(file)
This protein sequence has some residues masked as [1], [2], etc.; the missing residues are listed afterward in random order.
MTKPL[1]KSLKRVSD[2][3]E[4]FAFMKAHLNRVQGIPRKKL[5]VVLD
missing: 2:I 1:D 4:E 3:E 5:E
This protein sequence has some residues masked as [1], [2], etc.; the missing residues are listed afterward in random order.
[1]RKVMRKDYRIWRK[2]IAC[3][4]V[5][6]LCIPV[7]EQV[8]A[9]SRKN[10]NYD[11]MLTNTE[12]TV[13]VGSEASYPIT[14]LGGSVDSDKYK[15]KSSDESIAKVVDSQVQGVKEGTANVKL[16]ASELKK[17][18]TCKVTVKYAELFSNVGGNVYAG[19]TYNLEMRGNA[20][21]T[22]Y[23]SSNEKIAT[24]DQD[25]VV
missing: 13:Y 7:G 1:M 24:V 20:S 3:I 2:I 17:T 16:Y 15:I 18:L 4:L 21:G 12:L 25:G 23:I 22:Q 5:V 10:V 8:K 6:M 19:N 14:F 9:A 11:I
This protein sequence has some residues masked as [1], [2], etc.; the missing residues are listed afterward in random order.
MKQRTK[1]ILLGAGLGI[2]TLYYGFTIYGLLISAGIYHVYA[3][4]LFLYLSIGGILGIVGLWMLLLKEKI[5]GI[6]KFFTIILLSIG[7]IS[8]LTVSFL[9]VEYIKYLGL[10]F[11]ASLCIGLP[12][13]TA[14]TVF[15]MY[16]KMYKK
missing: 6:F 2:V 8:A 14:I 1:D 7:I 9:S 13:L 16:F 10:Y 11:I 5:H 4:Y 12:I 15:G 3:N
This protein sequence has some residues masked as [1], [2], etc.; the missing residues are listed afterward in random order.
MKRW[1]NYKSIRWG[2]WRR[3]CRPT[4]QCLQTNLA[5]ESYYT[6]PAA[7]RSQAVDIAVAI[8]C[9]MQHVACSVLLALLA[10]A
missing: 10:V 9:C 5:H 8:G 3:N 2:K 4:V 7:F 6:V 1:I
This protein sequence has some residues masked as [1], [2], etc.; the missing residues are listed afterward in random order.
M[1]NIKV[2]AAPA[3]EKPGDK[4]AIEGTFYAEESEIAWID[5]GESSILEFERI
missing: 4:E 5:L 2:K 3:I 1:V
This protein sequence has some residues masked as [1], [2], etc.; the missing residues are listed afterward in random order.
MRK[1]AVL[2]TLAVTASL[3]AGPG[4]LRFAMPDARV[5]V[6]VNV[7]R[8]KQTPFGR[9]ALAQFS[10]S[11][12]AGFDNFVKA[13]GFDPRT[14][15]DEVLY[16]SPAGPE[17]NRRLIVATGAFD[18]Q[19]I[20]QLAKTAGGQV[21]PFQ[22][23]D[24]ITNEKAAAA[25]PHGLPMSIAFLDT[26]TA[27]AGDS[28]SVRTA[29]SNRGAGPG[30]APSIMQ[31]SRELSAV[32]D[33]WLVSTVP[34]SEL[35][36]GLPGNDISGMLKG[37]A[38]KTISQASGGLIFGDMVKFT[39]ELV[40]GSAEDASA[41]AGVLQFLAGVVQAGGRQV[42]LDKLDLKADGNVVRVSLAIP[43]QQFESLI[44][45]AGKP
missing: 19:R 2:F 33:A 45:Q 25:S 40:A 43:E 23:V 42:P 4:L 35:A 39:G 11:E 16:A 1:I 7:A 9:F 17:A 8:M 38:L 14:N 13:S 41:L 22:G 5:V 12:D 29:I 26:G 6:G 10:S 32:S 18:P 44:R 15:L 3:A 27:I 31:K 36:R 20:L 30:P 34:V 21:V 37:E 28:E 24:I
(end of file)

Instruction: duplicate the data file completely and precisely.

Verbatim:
This protein sequence has some residues masked as [1], [2], etc.; the missing residues are listed afterward in random order.
MTKPL[1]KSLKRVSD[2][3]E[4]FAFMKAHLNRVQGIPRKKL[5]VVLD
missing: 2:I 1:D 4:E 3:E 5:E
This protein sequence has some residues masked as [1], [2], etc.; the missing residues are listed afterward in random order.
[1]RKVMRKDYRIWRK[2]IAC[3][4]V[5][6]LCIPV[7]EQV[8]A[9]SRKN[10]NYD[11]MLTNTE[12]TV[13]VGSEASYPIT[14]LGGSVDSDKYK[15]KSSDESIAKVVDSQVQGVKEGTANVKL[16]ASELKK[17][18]TCKVTVKYAELFSNVGGNVYAG[19]TYNLEMRGNA[20][21]T[22]Y[23]SSNEKIAT[24]DQD[25]VV
missing: 13:Y 7:G 1:M 24:V 20:S 3:I 2:I 17:T 16:Y 15:I 18:L 4:L 21:G 12:L 25:G 23:I 22:Q 5:V 10:V 8:K 6:M 19:N 14:F 9:A 11:I
This protein sequence has some residues masked as [1], [2], etc.; the missing residues are listed afterward in random order.
MKQRTK[1]ILLGAGLGI[2]TLYYGFTIYGLLISAGIYHVYA[3][4]LFLYLSIGGILGIVGLWMLLLKEKI[5]GI[6]KFFTIILLSIG[7]IS[8]LTVSFL[9]VEYIKYLGL[10]F[11]ASLCIGLP[12][13]TA[14]TVF[15]MY[16]KMYKK
missing: 6:F 2:V 8:A 14:I 1:D 7:I 9:S 13:L 16:F 10:Y 11:I 5:H 4:Y 12:I 15:G 3:N
This protein sequence has some residues masked as [1], [2], etc.; the missing residues are listed afterward in random order.
MKRW[1]NYKSIRWG[2]WRR[3]CRPT[4]QCLQTNLA[5]ESYYT[6]PAA[7]RSQAVDIAVAI[8]C[9]MQHVACSVLLALLA[10]A
missing: 10:V 9:C 5:H 8:G 3:N 2:K 4:V 7:F 6:V 1:I
This protein sequence has some residues masked as [1], [2], etc.; the missing residues are listed afterward in random order.
M[1]NIKV[2]AAPA[3]EKPGDK[4]AIEGTFYAEESEIAWID[5]GESSILEFERI
missing: 4:E 5:L 2:K 3:I 1:V
This protein sequence has some residues masked as [1], [2], etc.; the missing residues are listed afterward in random order.
MRK[1]AVL[2]TLAVTASL[3]AGPG[4]LRFAMPDARV[5]V[6]VNV[7]R[8]KQTPFGR[9]ALAQFS[10]S[11][12]AGFDNFVKA[13]GFDPRT[14][15]DEVLY[16]SPAGPE[17]NRRLIVATGAFD[18]Q[19]I[20]QLAKTAGGQV[21]PFQ[22][23]D[24]ITNEKAAAA[25]PHGLPMSIAFLDT[26]TA[27]AGDS[28]SVRTA[29]SNRGAGPG[30]APSIMQ[31]SRELSAV[32]D[33]WLVSTVP[34]SEL[35][36]GLPGNDISGMLKG[37]A[38]KTISQASGGLIFGDMVKFT[39]ELV[40]GSAEDASA[41]AGVLQFLAGVVQAGGRQV[42]LDKLDLKADGNVVRVSLAIP[43]QQFESLI[44][45]AGKP
missing: 19:R 2:F 33:A 45:Q 25:S 40:A 43:E 23:V 42:P 4:L 35:A 39:G 11:E 16:A 1:I 7:A 9:F 17:A 8:M 38:L 14:N 13:S 41:L 22:G 5:V 12:D 29:I 26:G 6:G 10:S 32:S 18:P 44:R 15:L 3:A 27:I 31:K 36:R 20:L 30:P 34:V 21:V 37:E 28:E 24:I